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Thread: New York reverses plan to shut down Reynolds Game Farm

  1. #1
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    Default New York reverses plan to shut down Reynolds Game Farm

    Good news in New York...

    ---------------------------------------------------------------

    New York reverses plan to shut down Reynolds Game Farm

    By Krisy Gashler • kgashler@gannett.com • January 17, 2009

    Reynolds Game Farm will stay open after all.

    Hunters and sportsmen filed a restraining order Thursday to prevent the DEC from destroying the pheasants at the Game Farm, a judge granted the order Friday and shortly afterward Gov. David Paterson reversed his position and agreed not to close the state's only pheasant game farm, said Tom King, president of the New York State Rifle and Pistol Association.

    The state Department of Environmental Conservation oversees the game farm. Calls to the DEC and to the game farm were not returned Friday.
    State Sen. George Winner, R-53rd, applauded the decision in a statement released late Friday.

    "I appreciate the willingness of the Paterson administration to recognize the value of this program to the Upstate New York culture and economy and to work with us to find an effective and creative way to keep the Reynolds Game Farm operating," Winner said. "I believe we will find an effective solution that will preserve the tradition and the economic benefit of New York's pheasant stocking program."

    King said he believes pressure from his organization, as well as the Conservation Alliance of New York, the National Rifle Association of America and the National Shooting Sports Foundation were critical in Paterson's decision.

    "The sportsmen in New York state are a pretty potent force," King said. "There's right around a million hunters in New York state and there are approximately 4.5 million gun owners in New York state. Pheasant hunting is near and dear to all of those who are hunters and shooters, and even though New York state does not have the best pheasant hunting in the world, it is near and dear. It's a tradition to many, many hunters."
    Not everyone was pleased with the news.

    Patrick Kwan, New York state Director of the Humane Society of the United States, said the practice of releasing pen-reared pheasants into the wild for hunting each year is "an abhorrent ritual."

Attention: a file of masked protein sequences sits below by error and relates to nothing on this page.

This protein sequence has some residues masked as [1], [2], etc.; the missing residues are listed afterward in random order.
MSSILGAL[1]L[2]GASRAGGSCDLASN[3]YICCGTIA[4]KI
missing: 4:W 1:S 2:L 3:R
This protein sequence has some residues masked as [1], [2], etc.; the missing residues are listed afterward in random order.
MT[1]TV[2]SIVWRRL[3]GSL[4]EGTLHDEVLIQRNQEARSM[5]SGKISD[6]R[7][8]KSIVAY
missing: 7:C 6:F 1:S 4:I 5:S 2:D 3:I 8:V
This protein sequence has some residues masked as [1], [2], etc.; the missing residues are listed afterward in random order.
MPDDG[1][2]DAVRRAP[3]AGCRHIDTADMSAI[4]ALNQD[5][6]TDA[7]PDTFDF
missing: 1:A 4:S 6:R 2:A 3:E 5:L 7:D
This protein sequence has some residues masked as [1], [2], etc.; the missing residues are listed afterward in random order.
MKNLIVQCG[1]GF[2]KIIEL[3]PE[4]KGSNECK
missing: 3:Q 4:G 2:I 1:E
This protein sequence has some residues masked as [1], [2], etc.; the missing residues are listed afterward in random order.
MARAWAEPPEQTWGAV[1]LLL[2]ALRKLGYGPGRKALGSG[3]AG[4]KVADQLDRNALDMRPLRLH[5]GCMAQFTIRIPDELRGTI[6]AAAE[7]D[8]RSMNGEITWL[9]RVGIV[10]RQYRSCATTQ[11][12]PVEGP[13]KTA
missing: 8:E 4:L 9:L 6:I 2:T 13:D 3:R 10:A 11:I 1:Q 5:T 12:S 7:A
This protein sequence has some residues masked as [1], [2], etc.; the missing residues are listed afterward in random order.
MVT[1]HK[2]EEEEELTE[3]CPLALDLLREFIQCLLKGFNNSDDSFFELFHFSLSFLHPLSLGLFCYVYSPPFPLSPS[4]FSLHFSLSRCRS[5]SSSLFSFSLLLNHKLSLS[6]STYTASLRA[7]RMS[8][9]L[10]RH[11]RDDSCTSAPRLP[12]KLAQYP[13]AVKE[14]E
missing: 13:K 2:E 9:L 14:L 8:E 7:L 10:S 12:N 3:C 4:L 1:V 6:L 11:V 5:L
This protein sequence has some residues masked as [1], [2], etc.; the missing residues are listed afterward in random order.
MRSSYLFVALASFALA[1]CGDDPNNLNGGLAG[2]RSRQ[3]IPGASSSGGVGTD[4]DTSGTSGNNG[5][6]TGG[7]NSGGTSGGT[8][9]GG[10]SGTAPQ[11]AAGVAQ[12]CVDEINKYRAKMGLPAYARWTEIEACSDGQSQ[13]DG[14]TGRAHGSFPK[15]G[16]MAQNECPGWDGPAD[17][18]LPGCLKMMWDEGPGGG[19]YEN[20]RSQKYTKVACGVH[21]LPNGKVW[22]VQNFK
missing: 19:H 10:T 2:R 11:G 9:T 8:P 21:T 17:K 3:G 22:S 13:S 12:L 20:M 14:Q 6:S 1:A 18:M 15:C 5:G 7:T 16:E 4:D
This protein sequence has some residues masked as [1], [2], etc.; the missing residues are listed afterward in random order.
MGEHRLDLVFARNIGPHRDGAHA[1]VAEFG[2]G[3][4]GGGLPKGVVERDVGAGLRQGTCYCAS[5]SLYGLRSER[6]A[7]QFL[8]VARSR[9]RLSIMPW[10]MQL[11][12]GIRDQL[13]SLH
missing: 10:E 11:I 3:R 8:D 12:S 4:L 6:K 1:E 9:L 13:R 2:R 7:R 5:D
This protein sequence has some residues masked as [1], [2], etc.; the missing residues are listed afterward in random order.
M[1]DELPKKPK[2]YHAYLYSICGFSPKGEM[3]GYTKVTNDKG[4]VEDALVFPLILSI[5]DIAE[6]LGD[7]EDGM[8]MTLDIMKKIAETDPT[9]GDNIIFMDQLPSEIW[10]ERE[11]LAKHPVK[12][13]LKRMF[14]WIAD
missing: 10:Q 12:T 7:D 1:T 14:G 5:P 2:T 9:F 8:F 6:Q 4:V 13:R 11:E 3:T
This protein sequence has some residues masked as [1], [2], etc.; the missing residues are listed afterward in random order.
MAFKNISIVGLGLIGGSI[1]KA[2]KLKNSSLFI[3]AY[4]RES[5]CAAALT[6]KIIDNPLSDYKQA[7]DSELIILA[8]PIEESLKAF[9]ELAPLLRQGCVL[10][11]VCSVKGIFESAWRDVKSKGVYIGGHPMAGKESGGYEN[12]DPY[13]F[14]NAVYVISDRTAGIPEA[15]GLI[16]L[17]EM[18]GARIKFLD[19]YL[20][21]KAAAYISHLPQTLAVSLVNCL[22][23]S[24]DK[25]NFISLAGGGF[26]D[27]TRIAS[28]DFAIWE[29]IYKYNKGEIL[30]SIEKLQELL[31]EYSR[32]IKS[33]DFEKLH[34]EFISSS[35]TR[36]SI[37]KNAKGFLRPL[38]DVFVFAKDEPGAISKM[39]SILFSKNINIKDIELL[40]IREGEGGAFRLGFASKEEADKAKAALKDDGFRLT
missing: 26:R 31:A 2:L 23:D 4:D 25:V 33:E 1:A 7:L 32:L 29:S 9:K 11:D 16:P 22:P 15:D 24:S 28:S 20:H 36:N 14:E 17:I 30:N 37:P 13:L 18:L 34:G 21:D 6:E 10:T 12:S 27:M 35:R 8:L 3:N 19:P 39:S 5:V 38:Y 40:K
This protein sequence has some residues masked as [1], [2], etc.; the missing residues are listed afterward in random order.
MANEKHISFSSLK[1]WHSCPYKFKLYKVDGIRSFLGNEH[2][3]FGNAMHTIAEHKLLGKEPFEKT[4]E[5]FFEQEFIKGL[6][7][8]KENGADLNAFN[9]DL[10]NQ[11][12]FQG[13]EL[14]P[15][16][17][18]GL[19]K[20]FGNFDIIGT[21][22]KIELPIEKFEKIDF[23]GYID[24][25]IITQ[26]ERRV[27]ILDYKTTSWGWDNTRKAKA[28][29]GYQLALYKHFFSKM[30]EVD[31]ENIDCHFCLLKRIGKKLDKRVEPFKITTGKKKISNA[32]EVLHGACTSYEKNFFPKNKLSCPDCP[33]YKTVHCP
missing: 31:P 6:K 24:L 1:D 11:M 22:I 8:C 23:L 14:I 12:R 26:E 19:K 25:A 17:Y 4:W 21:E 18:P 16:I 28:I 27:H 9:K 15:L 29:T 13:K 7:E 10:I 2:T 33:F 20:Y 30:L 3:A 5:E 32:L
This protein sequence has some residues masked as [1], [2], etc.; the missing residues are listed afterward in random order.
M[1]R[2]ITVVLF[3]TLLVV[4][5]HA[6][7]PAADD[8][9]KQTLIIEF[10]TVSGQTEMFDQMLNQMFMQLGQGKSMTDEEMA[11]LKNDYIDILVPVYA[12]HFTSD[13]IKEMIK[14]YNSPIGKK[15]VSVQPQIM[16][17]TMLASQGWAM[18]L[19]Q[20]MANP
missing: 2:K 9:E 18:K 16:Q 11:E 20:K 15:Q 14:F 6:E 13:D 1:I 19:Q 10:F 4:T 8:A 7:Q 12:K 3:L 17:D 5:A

"It's despicable that even with New York state's budget crunch, the sport hunting lobby is still jockeying for tax dollars to restore one of the least deserving and most inhumane programs imaginable," Kwan said by e-mail. "With so many legitimate programs in New York state that are facing cuts, it's absolutely inexcusable for taxpayer money to be going towards what is essentially recreational killing and target practice using live animals."
    It costs roughly $750,000 per year to run the game farm, according to the DEC.

    In announcing his initial decision to close the game farm in mid-December, Paterson said the $12 billion state budget deficit required "focus(ing) our limited resources in this difficult crisis."

    "The closure of the Reynolds Game Farm presents us with one such opportunity," he said.

    King said the money paid by hunters for licenses and the federal Pittman-Robertson Wildlife Restoration Act, argued in favor of keeping the game farm open.

    The Pittman-Robertson act allows the state and federal governments to collect a 12 percent excise tax on outdoor goods like rifles, ammunition and outdoor clothing, King said.

    The law requires that this money not be diverted to anything other than state fish and game departments, according to a summary of the law on the Michigan State University College of Law Web site.

    "We understand hard times, and we are not unreasonable people," King said. "However, we just want to be treated fairly and if we're paying for it, we want to know where the money goes and how much of it is going into the pheasant farm."

    If additional money is needed to operate the farm, hunters are willing to help raise funds, for example, through a pheasant stamp, King said.
    The game farm is the last of its kind. It has operated on Game Farm Road in the Town of Dryden since 1927.